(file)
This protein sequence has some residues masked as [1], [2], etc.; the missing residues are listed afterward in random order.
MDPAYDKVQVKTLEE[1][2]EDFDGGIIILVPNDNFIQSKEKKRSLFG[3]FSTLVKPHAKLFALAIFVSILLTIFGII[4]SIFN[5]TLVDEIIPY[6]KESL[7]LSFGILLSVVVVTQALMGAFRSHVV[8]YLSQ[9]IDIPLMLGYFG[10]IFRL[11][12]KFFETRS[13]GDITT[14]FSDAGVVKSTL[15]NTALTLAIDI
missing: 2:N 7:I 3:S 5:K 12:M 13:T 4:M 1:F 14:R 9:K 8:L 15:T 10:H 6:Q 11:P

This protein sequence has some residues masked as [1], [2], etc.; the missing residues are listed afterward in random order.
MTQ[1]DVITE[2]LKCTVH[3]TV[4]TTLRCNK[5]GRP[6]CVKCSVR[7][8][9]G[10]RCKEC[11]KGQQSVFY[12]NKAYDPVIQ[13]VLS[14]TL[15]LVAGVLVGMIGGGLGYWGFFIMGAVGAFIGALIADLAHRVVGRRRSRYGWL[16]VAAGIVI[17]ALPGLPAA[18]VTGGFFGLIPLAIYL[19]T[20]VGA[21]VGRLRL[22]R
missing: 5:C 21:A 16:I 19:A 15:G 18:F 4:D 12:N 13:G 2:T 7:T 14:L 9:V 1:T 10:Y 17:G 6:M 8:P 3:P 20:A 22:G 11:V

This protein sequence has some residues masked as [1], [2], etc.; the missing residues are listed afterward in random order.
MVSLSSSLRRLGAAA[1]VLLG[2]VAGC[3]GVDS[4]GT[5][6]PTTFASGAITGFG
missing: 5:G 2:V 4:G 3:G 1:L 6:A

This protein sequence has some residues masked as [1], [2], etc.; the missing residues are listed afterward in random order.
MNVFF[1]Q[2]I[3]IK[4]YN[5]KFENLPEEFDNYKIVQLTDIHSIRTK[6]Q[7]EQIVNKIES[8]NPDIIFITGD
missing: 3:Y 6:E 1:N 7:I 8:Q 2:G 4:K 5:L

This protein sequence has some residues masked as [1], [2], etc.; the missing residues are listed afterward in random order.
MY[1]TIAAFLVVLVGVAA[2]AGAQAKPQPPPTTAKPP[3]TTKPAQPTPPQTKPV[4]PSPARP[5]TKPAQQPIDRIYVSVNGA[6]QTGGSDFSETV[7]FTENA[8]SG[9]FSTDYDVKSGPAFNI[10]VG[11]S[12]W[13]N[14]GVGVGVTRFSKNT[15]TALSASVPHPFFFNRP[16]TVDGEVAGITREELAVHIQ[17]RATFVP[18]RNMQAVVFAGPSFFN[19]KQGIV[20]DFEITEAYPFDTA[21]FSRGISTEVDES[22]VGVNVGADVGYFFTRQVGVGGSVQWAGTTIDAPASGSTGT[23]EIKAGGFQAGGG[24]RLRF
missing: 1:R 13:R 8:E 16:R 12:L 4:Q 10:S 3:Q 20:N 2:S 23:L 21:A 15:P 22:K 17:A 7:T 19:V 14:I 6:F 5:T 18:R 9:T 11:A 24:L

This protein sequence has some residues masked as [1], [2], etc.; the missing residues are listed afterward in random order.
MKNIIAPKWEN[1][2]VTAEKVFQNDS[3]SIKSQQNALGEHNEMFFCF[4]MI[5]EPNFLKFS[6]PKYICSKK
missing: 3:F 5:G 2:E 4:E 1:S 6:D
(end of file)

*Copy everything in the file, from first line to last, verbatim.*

This protein sequence has some residues masked as [1], [2], etc.; the missing residues are listed afterward in random order.
MDPAYDKVQVKTLEE[1][2]EDFDGGIIILVPNDNFIQSKEKKRSLFG[3]FSTLVKPHAKLFALAIFVSILLTIFGII[4]SIFN[5]TLVDEIIPY[6]KESL[7]LSFGILLSVVVVTQALMGAFRSHVV[8]YLSQ[9]IDIPLMLGYFG[10]IFRL[11][12]KFFETRS[13]GDITT[14]FSDAGVVKSTL[15]NTALTLAIDI
missing: 2:N 7:I 3:S 5:K 12:M 13:T 4:M 1:F 14:R 9:K 8:L 15:T 10:H 6:Q 11:P

This protein sequence has some residues masked as [1], [2], etc.; the missing residues are listed afterward in random order.
MTQ[1]DVITE[2]LKCTVH[3]TV[4]TTLRCNK[5]GRP[6]CVKCSVR[7][8][9]G[10]RCKEC[11]KGQQSVFY[12]NKAYDPVIQ[13]VLS[14]TL[15]LVAGVLVGMIGGGLGYWGFFIMGAVGAFIGALIADLAHRVVGRRRSRYGWL[16]VAAGIVI[17]ALPGLPAA[18]VTGGFFGLIPLAIYL[19]T[20]VGA[21]VGRLRL[22]R
missing: 5:C 21:A 16:I 19:A 15:G 18:F 4:D 12:N 13:G 2:T 7:T 14:L 9:V 1:T 10:Y 17:G 6:M 8:P 3:P 20:A 22:G 11:V

This protein sequence has some residues masked as [1], [2], etc.; the missing residues are listed afterward in random order.
MVSLSSSLRRLGAAA[1]VLLG[2]VAGC[3]GVDS[4]GT[5][6]PTTFASGAITGFG
missing: 5:G 2:V 4:G 3:G 1:L 6:A

This protein sequence has some residues masked as [1], [2], etc.; the missing residues are listed afterward in random order.
MNVFF[1]Q[2]I[3]IK[4]YN[5]KFENLPEEFDNYKIVQLTDIHSIRTK[6]Q[7]EQIVNKIES[8]NPDIIFITGD
missing: 3:Y 6:E 1:N 7:I 8:Q 2:G 4:K 5:L

This protein sequence has some residues masked as [1], [2], etc.; the missing residues are listed afterward in random order.
MY[1]TIAAFLVVLVGVAA[2]AGAQAKPQPPPTTAKPP[3]TTKPAQPTPPQTKPV[4]PSPARP[5]TKPAQQPIDRIYVSVNGA[6]QTGGSDFSETV[7]FTENA[8]SG[9]FSTDYDVKSGPAFNI[10]VG[11]S[12]W[13]N[14]GVGVGVTRFSKNT[15]TALSASVPHPFFFNRP[16]TVDGEVAGITREELAVHIQ[17]RATFVP[18]RNMQAVVFAGPSFFN[19]KQGIV[20]DFEITEAYPFDTA[21]FSRGISTEVDES[22]VGVNVGADVGYFFTRQVGVGGSVQWAGTTIDAPASGSTGT[23]EIKAGGFQAGGG[24]RLRF
missing: 1:R 13:R 8:E 16:R 12:L 4:Q 10:S 3:Q 20:N 2:S 23:L 21:A 15:P 22:K 17:A 7:T 19:V 14:I 6:F 5:T 18:R 9:T 11:A 24:L

This protein sequence has some residues masked as [1], [2], etc.; the missing residues are listed afterward in random order.
MKNIIAPKWEN[1][2]VTAEKVFQNDS[3]SIKSQQNALGEHNEMFFCF[4]MI[5]EPNFLKFS[6]PKYICSKK
missing: 3:F 5:G 2:E 4:E 1:S 6:D